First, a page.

"They scream at you and shake their finger in your face; you can feel scared and embattled," said Judy Palkovitz, chairwoman of government relations for Hadassah: The Women's Zionist Organization of America. "Whatever dollar amount they spent to organize this, it was well worth it. They've gotten very good bang for their buck. They may not win the war, but they've won this battle."
Presumably it was no accident that the new mantra "racist, apartheid" was unveiled here in South Africa, where those words are most inflammatory. Such propaganda helped foster what Jewish activists described as a "lynch mob" atmosphere that won "kangaroo court" validation in the NGO declaration.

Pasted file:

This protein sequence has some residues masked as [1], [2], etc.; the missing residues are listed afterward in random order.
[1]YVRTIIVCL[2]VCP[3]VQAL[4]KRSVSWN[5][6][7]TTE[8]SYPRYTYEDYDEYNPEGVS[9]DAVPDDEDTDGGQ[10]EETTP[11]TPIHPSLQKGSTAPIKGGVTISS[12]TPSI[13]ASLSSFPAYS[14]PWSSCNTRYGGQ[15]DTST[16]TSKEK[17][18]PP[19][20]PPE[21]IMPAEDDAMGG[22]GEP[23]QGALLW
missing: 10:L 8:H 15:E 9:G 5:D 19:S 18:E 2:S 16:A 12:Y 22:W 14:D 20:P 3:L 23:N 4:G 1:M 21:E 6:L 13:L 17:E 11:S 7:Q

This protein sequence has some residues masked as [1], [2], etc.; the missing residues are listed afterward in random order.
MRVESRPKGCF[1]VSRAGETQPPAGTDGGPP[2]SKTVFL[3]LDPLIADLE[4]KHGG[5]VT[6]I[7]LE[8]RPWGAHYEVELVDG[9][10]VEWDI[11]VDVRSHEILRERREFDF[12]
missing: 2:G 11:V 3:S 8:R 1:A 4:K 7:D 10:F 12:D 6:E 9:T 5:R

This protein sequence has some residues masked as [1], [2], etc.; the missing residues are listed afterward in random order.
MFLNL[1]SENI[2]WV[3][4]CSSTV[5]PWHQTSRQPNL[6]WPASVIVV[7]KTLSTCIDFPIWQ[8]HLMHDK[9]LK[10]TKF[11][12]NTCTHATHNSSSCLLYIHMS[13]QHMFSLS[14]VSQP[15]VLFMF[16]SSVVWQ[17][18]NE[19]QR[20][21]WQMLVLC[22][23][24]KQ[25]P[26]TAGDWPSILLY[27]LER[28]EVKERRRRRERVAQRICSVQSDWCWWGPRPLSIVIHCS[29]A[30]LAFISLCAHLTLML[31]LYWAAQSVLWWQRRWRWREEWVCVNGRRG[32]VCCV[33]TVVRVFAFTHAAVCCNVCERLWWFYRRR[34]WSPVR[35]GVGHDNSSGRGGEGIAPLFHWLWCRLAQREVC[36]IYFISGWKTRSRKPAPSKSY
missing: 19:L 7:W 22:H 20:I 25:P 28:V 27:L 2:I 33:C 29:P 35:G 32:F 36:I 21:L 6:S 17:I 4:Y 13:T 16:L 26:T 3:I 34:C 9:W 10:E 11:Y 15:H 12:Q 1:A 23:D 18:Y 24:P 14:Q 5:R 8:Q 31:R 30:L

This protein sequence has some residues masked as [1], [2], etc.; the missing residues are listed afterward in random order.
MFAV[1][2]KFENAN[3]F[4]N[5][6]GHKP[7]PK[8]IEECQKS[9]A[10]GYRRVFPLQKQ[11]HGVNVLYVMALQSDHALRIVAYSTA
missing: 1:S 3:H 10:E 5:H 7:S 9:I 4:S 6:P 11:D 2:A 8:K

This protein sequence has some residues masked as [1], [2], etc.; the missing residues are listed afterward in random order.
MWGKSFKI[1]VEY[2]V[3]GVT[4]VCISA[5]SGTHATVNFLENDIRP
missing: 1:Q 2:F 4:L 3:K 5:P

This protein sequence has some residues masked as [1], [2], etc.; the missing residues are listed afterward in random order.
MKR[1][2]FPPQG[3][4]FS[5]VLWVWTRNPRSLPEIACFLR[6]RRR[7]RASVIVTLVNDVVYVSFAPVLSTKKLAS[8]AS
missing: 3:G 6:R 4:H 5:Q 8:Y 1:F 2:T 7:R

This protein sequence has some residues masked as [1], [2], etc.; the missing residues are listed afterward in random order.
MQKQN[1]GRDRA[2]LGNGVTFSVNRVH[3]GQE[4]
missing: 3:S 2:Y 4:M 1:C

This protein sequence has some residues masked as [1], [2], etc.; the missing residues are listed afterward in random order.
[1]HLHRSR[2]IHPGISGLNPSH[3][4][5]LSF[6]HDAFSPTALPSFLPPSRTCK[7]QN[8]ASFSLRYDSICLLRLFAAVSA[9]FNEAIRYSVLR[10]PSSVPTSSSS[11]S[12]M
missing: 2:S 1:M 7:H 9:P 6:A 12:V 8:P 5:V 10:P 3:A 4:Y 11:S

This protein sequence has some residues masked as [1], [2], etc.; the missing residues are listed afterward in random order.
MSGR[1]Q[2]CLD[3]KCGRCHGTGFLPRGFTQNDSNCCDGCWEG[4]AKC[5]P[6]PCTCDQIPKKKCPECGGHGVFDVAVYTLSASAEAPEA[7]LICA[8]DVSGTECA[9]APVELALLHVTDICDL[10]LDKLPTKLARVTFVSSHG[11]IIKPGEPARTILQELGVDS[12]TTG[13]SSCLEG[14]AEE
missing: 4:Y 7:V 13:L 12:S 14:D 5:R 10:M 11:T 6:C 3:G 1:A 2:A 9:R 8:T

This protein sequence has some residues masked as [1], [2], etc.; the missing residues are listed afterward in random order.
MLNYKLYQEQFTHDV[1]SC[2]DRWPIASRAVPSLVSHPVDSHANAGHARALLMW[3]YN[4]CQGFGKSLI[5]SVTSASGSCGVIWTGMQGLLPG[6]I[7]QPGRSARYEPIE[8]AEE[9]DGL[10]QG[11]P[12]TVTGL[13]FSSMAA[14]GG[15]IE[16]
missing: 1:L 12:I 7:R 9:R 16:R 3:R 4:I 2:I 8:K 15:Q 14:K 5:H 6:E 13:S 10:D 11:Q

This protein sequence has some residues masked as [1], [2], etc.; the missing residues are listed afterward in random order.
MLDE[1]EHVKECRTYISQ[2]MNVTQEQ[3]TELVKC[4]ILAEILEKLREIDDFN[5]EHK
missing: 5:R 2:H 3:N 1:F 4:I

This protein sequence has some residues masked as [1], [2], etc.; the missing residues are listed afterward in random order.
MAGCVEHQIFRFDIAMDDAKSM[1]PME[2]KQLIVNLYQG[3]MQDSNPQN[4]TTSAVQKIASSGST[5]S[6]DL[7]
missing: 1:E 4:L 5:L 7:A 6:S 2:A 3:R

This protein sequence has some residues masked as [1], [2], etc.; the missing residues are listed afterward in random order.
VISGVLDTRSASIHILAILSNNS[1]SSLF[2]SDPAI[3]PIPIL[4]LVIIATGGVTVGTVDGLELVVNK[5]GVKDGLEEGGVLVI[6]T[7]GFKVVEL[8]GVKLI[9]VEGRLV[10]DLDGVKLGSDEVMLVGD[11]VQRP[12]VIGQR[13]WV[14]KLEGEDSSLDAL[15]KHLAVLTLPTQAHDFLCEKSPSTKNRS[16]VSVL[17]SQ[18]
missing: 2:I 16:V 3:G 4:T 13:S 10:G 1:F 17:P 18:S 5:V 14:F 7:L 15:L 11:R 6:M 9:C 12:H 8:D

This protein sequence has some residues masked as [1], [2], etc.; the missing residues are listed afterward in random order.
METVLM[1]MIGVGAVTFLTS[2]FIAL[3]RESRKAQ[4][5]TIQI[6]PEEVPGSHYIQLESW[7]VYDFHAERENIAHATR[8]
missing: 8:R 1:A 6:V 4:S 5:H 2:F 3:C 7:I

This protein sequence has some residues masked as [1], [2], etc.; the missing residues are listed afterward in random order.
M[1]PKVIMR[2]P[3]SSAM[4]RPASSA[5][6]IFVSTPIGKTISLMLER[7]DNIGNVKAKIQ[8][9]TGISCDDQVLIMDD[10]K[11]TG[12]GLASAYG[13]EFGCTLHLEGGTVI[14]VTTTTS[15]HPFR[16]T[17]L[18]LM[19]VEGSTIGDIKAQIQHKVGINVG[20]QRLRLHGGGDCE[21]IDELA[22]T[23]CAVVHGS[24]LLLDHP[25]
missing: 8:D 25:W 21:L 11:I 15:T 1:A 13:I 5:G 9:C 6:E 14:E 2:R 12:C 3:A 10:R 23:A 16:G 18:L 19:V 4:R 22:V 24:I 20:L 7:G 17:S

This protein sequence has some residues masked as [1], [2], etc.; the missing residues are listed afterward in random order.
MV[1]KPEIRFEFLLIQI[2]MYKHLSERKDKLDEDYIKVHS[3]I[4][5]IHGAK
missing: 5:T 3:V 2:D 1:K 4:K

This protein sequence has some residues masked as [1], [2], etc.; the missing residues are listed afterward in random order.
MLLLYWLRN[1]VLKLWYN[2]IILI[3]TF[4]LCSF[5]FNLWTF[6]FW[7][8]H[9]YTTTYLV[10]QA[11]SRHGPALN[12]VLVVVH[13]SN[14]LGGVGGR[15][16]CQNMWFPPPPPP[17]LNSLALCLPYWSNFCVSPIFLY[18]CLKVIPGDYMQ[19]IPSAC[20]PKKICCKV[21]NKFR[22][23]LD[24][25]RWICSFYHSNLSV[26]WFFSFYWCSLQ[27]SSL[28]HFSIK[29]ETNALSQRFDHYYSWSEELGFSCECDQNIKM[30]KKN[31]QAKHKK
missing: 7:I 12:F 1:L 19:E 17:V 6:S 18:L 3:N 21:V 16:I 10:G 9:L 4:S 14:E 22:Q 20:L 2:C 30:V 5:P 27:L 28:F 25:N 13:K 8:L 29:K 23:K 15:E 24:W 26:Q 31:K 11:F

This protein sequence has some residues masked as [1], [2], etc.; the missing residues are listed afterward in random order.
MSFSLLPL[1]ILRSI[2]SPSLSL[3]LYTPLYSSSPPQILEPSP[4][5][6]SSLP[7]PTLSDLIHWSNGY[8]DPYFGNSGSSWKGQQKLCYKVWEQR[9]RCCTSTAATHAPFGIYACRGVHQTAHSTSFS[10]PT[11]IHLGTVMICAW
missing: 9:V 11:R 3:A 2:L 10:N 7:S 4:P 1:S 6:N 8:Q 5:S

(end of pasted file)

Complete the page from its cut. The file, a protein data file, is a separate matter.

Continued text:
The most prominent featured speakers at the NGO conference were Palestinian Authority President Yasser Arafat -- who lashed out at Israel in a vicious speech, even as Peres was courting him for new peace talks -- and Cuban President Fidel Castro.
After the walkout, the pro-Palestinian activism had died down somewhat and the official Arab delegations took a more moderate tone, reportedly expressing a willingness to sign off on a final governmental declaration that didn't refer to "Zionism" or "racism."
But Jewish delegates concluded that the stance was a tactic to appease the West -- while leaving the Arab states leeway to trumpet the NGO document as "the voice of civil society" around the world.